Manitoba Budget Hints at Tax Reform

Manitobans were spared tax increases in the April 11, 2017, budget, but the breadth of change to its complicated and voluminous tax credit structure hints at more tax reforms to come. In a province where 134,000 top earners pay 58% of all personal income taxes, the best news was that the government did not introduce any high-income surtaxes and appeared to be on track to drop 1% of the sales tax by 2020. The worst news was handed to graduates and caregivers. Here are the changes:

  1. For Graduates: The Tuition Fee Income Tax Rebate will be capped at 10% of eligible tuition fees to a maximum of $500 in 2017 (this was previously $2500). It will be eliminated completely in 2018 and all unclaimed rebates will lapse. It’s therefore important to make the claim in full, if eligible, on the 2016 and 2017 tax returns.
  2. The Tuition Fee Income Tax Rebate Advance was immediately cancelled for terms that begin after April 2017.
  3. The Tuition Fee and Education Amounts will stay untouched in Manitoba, as will the Children’s Arts and Cultural Tax Credit and the Fitness Tax Credit; the federal government eliminated these in the March 22, 2017, budget. Also spared are the Adoption Tax Credit, the Fertility Treatment Tax Credit, the Senior’s School Tax Rebate, the Education Property Tax Rebate and the Farmland School Tax Rebates.
  4. The Primary Caregiver Tax Credit, which is a refundable credit for caregivers who assist disabled spouses, relatives, neighbors or friends in their own homes will be capped at $1400 starting in 2017. Retroactive claims will be disallowed for years prior to 2017.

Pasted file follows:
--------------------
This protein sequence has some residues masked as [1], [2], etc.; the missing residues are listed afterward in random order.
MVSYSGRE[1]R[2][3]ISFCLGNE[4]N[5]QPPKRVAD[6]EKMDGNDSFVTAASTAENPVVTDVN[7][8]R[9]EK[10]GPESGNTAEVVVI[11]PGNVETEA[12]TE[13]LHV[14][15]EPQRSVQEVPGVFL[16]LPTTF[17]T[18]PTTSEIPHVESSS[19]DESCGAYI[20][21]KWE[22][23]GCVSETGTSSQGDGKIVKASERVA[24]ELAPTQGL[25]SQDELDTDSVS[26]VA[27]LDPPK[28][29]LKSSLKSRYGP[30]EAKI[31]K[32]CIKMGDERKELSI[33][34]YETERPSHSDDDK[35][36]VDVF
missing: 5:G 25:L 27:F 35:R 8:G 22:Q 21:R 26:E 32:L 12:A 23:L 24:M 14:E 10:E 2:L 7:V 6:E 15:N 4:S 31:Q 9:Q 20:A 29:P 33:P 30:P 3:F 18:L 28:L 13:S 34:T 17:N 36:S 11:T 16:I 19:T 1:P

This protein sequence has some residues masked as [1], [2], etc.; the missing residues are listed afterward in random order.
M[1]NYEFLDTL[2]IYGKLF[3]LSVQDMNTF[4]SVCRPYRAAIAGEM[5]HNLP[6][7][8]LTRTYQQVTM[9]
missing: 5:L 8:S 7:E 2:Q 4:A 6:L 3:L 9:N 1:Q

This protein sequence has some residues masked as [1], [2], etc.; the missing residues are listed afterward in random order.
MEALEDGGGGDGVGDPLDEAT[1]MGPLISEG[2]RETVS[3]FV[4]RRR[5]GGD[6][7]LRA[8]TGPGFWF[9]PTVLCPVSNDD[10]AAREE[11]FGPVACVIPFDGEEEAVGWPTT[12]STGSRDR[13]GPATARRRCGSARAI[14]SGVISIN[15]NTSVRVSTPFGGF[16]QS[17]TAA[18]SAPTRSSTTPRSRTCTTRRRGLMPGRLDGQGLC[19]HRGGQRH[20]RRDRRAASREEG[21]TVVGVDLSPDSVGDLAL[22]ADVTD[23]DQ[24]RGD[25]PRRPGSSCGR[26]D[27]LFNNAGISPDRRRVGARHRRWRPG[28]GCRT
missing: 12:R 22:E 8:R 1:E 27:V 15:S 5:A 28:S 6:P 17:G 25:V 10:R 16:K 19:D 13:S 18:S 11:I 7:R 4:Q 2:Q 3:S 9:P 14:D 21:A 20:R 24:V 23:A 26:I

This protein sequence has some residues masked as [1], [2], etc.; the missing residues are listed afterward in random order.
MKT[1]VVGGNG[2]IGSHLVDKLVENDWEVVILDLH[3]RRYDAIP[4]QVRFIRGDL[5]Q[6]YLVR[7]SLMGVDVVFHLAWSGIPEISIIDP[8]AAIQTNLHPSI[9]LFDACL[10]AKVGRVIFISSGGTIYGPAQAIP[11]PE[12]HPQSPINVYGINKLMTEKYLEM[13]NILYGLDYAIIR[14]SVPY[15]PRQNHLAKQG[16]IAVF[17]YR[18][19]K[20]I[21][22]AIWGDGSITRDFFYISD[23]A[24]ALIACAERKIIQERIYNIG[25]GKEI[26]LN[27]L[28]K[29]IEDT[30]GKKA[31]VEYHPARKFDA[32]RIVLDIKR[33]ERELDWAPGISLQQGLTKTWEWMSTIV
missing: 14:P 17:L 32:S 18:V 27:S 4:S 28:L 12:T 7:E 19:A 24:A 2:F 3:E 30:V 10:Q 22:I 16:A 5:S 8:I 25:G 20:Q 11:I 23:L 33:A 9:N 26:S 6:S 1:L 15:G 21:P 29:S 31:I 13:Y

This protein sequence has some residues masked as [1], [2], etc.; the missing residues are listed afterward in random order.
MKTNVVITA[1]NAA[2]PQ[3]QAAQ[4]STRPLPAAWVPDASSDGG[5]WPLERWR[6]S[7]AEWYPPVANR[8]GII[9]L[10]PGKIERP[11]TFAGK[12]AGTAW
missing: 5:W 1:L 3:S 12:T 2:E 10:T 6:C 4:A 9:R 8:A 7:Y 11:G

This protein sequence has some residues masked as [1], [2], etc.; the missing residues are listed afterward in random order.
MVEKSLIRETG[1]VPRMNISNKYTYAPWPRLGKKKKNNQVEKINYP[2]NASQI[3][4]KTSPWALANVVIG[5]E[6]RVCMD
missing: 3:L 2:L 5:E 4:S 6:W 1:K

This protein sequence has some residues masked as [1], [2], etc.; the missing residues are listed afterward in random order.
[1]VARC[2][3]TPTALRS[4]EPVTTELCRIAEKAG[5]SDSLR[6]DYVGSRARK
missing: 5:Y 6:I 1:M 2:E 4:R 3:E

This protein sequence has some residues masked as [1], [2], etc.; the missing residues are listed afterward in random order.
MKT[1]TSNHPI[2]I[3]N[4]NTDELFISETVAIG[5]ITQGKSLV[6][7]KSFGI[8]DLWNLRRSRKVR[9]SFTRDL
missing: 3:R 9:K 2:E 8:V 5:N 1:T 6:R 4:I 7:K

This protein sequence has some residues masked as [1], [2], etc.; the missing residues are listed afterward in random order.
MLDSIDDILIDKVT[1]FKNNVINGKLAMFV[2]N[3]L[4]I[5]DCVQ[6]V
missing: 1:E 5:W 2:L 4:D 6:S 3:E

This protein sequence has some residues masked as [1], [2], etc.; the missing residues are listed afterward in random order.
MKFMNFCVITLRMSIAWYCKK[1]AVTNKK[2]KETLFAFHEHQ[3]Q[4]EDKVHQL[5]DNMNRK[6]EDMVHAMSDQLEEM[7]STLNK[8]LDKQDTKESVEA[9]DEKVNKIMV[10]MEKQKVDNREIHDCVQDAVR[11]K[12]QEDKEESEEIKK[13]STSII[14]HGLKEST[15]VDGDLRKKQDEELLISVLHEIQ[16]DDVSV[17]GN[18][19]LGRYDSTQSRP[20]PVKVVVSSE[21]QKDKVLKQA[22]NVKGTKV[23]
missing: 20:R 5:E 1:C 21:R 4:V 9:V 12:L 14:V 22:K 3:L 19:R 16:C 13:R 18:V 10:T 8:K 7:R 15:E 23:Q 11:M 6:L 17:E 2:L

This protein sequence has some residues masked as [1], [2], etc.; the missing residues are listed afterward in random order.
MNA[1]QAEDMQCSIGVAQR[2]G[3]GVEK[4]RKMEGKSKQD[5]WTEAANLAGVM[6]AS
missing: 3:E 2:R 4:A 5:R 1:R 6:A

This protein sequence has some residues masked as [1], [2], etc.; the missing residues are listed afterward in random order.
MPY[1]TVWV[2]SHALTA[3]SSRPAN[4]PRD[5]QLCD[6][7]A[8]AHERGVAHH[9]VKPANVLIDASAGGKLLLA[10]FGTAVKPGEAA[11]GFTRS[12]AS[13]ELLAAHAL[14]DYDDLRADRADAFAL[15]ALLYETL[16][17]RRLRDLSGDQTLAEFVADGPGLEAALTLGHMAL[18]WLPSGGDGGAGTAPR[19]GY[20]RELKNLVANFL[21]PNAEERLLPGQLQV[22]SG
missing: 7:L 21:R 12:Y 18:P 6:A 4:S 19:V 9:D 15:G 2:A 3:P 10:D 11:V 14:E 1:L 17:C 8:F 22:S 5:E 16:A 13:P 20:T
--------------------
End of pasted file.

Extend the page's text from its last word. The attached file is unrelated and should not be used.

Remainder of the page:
5. The Political Contributions Tax Credit will increase starting in the 2018 tax year. The maximum contribution will rise from $1275 to $2325, which computes to a maximum credit of $1000 as follows:
Contribution Tax Credit Maximum Dollar Credit Cumulative Credit
$0 – $400 75% $300 $300
$401 – $750 50% $175 $475
$751 – $2325 33.3% $525 $1000

 

6.  For all Manitobans:  Indexing of personal amounts will affect tax brackets as follows, reflecting indexing factors of 1.5%, 1.8%, 2.0% and 2.0% respectively from 2017 to 2020:

Year Basic Personal Amount Second Bracket Third Bracket
2017 $9271 $31,465 $68,005
2018 $9438 $32,031 $69,229
2019 $9627 $32,672 $70,614
2020 $9819 $33,325 $72,026

 

Under the Business Tax regime, the following changes arose in the budget:

  • Research and Development Tax Credit – this was reduced for expenditures after April 11, 2017, to a rate of 15% from 20%.
  • The Manufacturing Investment Tax Credit – was reduced from 2% to 1% on qualified property acquired after April 11, 2017.
  • The Corporate Capital Tax Deduction on small financial institutions was eliminated for fiscal years ending after April 30, 2017.
  • The Mineral Exploration Tax Credit was extended until December 31, 2020.
  • The Book Publishing Tax Credit was extended to December 31, 2018.
  • The Interactive Digital Media Tax Credit was extended to December 31, 2022.

Tax Credits that were immediately eliminated included the following:

  • Co-operative Development Tax Credit
  • Odour Control Tax Credit
  • Nutrient Management Tax Credit
  • Riparian Tax Credit
  • Neighborhood Alive Tax Credit
  • Date Processing Investment Tax Credit

The changes in spending in the budget position Manitoba towards deficit reduction and debt retirement. The province’s economic growth numbers look good: nominal GDP is expected to increase to 3.6% in 2017 and to 3.8% in 2018. The population has grown steadily over the last 7 years to 1,318,128 people, which represents a 1.7% increase.

Evelyn Jacks is President of Knowledge Bureau, Canada’s leading educator in the tax and financial services, and author of 52 books on family tax preparation and planning.


Posted under: Income Tax

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